I’m working on porting Forth to Freescale’s 908 and 9S08 parts. I got my first samples in 2006, got discouraged, and stopped working on the project. For mostly unknown reasons I’ve been recently inspired, and have picked the work back up.
Now that it’s the end of 2008, I wish I had worked on it in 2007 and early 2008 so that on 2008-08-08 I could have released my code to the world!
Oh well. Better late than never?
If I had any sense, I would be using Atmel AVR parts. Why do I say this?
- there are a bunch of folks in dorkbotpdx using Atmel AVR, including building nifty boards, so there is local expertise and groovy local hardware available;
- the AVR is fast, and it’s a good match with Forth – at least from the perspective of register allocation
- there are decent USB parts available, as well as low pin count DIP packages for easy experimentation.
Why, then, am I concentrating on Freescale’s HCS08 instead?
I’ve mentioned elsewhere that I like the 6800 heritage. It’s nostalgic for me. But that’s a ridiculous reason, right? So what are some compelling reasons to use these parts?
They are quite cheap – cheaper than comparable PIC or AVR parts – and you get a lot of bang for your buck. For instance, the S08QG parts in DIPs have a UART, SPI, and I2C, all standard, a good selection of timers, 8 channel 10 bit ADC, and some nice add-on features, such as clever compare logic in the ADC that causes an interrupt only when a value crosses a threshold. The USB parts have 12 bit ADC, 2 UARTS, and 2 SPI ports.
Also, it’s quite easy to get free samples, directly from Freescale, and also to buy directly from them, for very competitive prices, even down to quantity one.
Unlike Atmel’s Flash, which is only good to 10k cycles (if you’re lucky) and has a short retention lifetime (10 years?), Freescale’s Flash, like much of Microchip’s, is good to 100k cycles and has a retention of more like 100 years. This might not sound like a big deal, especially for hobbyists, but philosophically I find it unappealing to use something so obsolescent as Atmel’s chips.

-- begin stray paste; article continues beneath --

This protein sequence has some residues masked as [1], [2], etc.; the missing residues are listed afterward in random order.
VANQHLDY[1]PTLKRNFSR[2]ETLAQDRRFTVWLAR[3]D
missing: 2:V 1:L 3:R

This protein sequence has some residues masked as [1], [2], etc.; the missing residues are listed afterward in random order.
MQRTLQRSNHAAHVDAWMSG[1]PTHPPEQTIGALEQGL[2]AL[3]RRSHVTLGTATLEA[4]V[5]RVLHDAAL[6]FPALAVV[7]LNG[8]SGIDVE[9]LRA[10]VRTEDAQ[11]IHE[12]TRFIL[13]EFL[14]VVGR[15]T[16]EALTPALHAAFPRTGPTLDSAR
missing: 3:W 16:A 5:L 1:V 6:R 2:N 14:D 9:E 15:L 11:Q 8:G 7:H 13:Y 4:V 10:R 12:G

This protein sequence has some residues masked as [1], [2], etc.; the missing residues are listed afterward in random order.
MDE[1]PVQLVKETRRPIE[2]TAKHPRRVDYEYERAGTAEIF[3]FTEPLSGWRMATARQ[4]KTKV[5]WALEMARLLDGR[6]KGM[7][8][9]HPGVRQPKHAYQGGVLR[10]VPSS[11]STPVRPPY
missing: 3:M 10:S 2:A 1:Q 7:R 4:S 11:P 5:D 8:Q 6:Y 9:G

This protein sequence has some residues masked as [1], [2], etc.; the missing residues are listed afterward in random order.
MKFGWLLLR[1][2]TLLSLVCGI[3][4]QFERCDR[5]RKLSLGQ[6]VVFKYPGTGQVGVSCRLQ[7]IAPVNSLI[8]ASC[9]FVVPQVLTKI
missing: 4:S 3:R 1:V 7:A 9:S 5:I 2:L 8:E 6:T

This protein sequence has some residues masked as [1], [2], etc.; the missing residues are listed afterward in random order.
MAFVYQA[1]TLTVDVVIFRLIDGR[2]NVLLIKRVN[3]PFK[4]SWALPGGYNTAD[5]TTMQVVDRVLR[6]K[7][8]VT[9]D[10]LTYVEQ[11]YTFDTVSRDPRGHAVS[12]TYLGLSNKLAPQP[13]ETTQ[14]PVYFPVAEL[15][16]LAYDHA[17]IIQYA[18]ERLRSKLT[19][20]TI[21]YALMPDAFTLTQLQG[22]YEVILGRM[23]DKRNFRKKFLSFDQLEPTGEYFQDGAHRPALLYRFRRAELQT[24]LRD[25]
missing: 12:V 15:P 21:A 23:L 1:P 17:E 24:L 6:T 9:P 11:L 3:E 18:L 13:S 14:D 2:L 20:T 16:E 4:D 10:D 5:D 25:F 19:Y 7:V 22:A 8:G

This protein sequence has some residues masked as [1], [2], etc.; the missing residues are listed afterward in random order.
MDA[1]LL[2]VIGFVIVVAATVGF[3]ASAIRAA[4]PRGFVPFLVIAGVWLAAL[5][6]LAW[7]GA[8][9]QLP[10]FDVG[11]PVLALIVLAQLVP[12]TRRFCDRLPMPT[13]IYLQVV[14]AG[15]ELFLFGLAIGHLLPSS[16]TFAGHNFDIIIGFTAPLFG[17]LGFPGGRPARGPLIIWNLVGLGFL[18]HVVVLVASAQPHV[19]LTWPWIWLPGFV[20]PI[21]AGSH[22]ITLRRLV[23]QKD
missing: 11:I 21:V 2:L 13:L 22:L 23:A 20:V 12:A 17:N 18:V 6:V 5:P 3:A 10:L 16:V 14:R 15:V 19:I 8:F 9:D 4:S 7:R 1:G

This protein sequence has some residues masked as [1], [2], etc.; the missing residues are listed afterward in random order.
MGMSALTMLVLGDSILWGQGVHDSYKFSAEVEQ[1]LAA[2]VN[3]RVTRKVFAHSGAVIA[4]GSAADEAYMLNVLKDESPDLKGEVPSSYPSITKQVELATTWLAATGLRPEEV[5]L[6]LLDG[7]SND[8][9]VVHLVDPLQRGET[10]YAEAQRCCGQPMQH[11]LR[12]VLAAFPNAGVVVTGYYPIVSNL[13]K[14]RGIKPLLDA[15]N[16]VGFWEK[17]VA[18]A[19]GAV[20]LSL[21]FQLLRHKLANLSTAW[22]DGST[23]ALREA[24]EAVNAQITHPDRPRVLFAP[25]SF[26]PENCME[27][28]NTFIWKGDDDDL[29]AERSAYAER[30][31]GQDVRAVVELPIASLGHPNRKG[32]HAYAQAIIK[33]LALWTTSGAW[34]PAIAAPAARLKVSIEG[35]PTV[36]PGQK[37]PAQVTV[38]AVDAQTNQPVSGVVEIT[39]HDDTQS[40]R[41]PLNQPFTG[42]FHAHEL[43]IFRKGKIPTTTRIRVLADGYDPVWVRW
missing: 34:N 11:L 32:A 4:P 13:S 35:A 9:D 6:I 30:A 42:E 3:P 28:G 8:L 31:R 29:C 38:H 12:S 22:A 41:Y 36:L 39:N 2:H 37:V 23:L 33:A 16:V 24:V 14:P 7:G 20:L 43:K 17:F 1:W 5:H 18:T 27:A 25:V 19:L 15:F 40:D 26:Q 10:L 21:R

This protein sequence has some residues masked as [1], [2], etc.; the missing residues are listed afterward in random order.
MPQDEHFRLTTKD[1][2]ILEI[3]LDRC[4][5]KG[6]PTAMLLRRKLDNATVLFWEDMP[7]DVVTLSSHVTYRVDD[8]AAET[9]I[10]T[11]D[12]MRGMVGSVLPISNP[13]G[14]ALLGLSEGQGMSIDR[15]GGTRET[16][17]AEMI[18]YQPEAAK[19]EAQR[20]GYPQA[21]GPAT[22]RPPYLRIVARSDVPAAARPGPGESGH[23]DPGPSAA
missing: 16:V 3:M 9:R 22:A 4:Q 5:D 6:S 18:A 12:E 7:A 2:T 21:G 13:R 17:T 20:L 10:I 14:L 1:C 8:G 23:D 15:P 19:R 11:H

A feature that is here in the “pro” column but also has a dark underside. Since RAM and Flash exist in the same memory map, it’s possible to execute code out of RAM – and in fact it is necessary to do so when executing code to program the Flash. Code in RAM makes several things possible:
- self-modifying code
- “specialised code”, generated on the fly on the target
- nice interactive development – ie, the ability to define and execute new bits of code while “online” with the target
This is an attractive feature, especially if you’re going to use Freescale’s development software, which can take full advantage of it.
Basically, every S08 part – even the lowliest 8 pin part – has not only a background debug mode (BDM) single-pin interface (which can be used to Flash empty parts, to reprogram parts, and to debug running code!) but also a tiny built-in in-circuit emulater (ICE). There are two code breakpoints and one data watchpoint available in hardware, with sophisticated chaining available between two of them. There is also an 8 entry trace buffer, allowing the capture of address and data bus values.
Considering how “low-end” some of these parts are, this is quite a stunning feature.
It’s more “gut feeling” than real empirics, but the quality and flexibility of the on-chip peripherals seems very high, compared to AVR and PIC. Maybe when I re-develop all my code for AVR I’ll have harder data on this one. ;-)
Freescale have introduced several new S08 families with the so-called Flexis architecture. The new USB parts – the S08JM family – are Flexis parts.
Flexis families have both S08 members, and 32-bit ColdFire members, which are pin-compatible and only a bit more expensive than their 8-bit cousins, making it easy (assuming your code is not in assembler!) to upgrade to a fast 32-bit core. The peripherals are exactly the same 8-bit peripherals in the S08 parts, so all that code – again, assuming it’s in a high-level language – will port over trivially.